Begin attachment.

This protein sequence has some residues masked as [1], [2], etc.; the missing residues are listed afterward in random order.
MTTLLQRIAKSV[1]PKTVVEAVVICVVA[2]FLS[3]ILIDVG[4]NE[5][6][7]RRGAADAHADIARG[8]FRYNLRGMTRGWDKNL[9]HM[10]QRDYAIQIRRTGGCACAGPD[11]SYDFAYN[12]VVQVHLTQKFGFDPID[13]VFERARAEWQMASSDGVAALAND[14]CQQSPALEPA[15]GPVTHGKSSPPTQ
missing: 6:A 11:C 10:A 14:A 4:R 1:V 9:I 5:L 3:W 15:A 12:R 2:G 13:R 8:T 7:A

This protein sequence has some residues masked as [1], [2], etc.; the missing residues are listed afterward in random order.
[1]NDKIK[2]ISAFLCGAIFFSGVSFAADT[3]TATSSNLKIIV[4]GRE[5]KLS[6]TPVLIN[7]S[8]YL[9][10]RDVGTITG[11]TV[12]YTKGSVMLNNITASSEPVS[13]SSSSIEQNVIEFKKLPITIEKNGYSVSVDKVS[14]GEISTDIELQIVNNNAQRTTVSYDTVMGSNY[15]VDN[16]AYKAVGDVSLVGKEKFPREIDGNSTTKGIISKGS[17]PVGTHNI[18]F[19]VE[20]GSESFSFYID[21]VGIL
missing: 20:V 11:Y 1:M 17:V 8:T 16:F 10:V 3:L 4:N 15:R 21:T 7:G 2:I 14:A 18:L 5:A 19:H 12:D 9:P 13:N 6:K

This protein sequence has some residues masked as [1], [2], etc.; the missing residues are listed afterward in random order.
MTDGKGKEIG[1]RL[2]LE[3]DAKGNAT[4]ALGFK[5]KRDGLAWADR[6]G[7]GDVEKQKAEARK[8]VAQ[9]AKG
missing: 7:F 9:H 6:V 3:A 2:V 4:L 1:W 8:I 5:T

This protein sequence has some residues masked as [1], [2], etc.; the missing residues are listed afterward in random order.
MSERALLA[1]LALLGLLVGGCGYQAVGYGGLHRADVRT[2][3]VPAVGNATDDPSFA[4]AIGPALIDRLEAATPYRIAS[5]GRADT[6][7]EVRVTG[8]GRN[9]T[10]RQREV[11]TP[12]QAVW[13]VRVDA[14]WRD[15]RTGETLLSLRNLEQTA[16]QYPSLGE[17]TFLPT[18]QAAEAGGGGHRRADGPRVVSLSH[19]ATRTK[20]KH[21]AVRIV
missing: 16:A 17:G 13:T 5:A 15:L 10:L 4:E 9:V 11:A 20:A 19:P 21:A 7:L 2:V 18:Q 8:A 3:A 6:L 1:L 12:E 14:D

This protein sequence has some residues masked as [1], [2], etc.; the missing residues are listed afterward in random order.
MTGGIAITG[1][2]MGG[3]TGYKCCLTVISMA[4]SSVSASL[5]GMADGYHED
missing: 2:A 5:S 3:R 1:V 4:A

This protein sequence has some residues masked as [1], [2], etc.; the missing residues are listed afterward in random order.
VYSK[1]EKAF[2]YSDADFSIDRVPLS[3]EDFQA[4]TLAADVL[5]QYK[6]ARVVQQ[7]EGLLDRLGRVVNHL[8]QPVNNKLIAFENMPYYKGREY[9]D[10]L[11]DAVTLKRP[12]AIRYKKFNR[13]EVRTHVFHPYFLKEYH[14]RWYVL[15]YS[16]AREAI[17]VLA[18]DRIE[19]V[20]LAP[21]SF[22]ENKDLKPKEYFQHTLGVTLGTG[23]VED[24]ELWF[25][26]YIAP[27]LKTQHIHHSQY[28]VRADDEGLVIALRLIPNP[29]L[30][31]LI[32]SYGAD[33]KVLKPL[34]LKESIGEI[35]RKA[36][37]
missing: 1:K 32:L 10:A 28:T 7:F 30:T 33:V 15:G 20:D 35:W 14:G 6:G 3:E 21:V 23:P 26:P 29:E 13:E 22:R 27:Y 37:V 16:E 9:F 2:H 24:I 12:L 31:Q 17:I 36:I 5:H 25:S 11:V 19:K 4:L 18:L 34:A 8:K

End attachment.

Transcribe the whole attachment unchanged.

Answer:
This protein sequence has some residues masked as [1], [2], etc.; the missing residues are listed afterward in random order.
MTTLLQRIAKSV[1]PKTVVEAVVICVVA[2]FLS[3]ILIDVG[4]NE[5][6][7]RRGAADAHADIARG[8]FRYNLRGMTRGWDKNL[9]HM[10]QRDYAIQIRRTGGCACAGPD[11]SYDFAYN[12]VVQVHLTQKFGFDPID[13]VFERARAEWQMASSDGVAALAND[14]CQQSPALEPA[15]GPVTHGKSSPPTQ
missing: 6:A 11:C 10:A 14:A 4:R 1:V 9:I 5:L 3:W 15:A 12:R 2:G 13:R 8:T 7:A

This protein sequence has some residues masked as [1], [2], etc.; the missing residues are listed afterward in random order.
[1]NDKIK[2]ISAFLCGAIFFSGVSFAADT[3]TATSSNLKIIV[4]GRE[5]KLS[6]TPVLIN[7]S[8]YL[9][10]RDVGTITG[11]TV[12]YTKGSVMLNNITASSEPVS[13]SSSSIEQNVIEFKKLPITIEKNGYSVSVDKVS[14]GEISTDIELQIVNNNAQRTTVSYDTVMGSNY[15]VDN[16]AYKAVGDVSLVGKEKFPREIDGNSTTKGIISKGS[17]PVGTHNI[18]F[19]VE[20]GSESFSFYID[21]VGIL
missing: 20:V 11:Y 1:M 17:V 8:T 16:F 10:V 3:L 4:N 15:R 21:T 7:G 2:I 14:A 18:L 5:A 19:H 12:D 9:P 13:N 6:K

This protein sequence has some residues masked as [1], [2], etc.; the missing residues are listed afterward in random order.
MTDGKGKEIG[1]RL[2]LE[3]DAKGNAT[4]ALGFK[5]KRDGLAWADR[6]G[7]GDVEKQKAEARK[8]VAQ[9]AKG
missing: 7:F 9:H 6:V 3:A 2:V 4:L 1:W 8:I 5:T

This protein sequence has some residues masked as [1], [2], etc.; the missing residues are listed afterward in random order.
MSERALLA[1]LALLGLLVGGCGYQAVGYGGLHRADVRT[2][3]VPAVGNATDDPSFA[4]AIGPALIDRLEAATPYRIAS[5]GRADT[6][7]EVRVTG[8]GRN[9]T[10]RQREV[11]TP[12]QAVW[13]VRVDA[14]WRD[15]RTGETLLSLRNLEQTA[16]QYPSLGE[17]TFLPT[18]QAAEAGGGGHRRADGPRVVSLSH[19]ATRTK[20]KH[21]AVRIV
missing: 16:A 17:G 13:T 5:A 15:L 10:L 4:E 9:V 11:A 20:A 19:P 21:A 7:L 2:V 18:Q 8:A 3:A 6:L 1:L 12:E 14:D

This protein sequence has some residues masked as [1], [2], etc.; the missing residues are listed afterward in random order.
MTGGIAITG[1][2]MGG[3]TGYKCCLTVISMA[4]SSVSASL[5]GMADGYHED
missing: 2:A 5:S 3:R 1:V 4:A

This protein sequence has some residues masked as [1], [2], etc.; the missing residues are listed afterward in random order.
VYSK[1]EKAF[2]YSDADFSIDRVPLS[3]EDFQA[4]TLAADVL[5]QYK[6]ARVVQQ[7]EGLLDRLGRVVNHL[8]QPVNNKLIAFENMPYYKGREY[9]D[10]L[11]DAVTLKRP[12]AIRYKKFNR[13]EVRTHVFHPYFLKEYH[14]RWYVL[15]YS[16]AREAI[17]VLA[18]DRIE[19]V[20]LAP[21]SF[22]ENKDLKPKEYFQHTLGVTLGTG[23]VED[24]ELWF[25][26]YIAP[27]LKTQHIHHSQY[28]VRADDEGLVIALRLIPNP[29]L[30][31]LI[32]SYGAD[33]KVLKPL[34]LKESIGEI[35]RKA[36][37]
missing: 1:K 32:L 10:A 28:T 7:F 30:T 33:V 15:G 20:D 35:W 14:G 6:G 3:E 21:V 23:P 26:P 29:E 13:E 22:R 27:Y 37:V 16:E 9:F 2:H 24:I 12:L 31:Q 17:I 36:I 5:H 25:S 11:V 19:K 4:L 18:L 34:A 8:K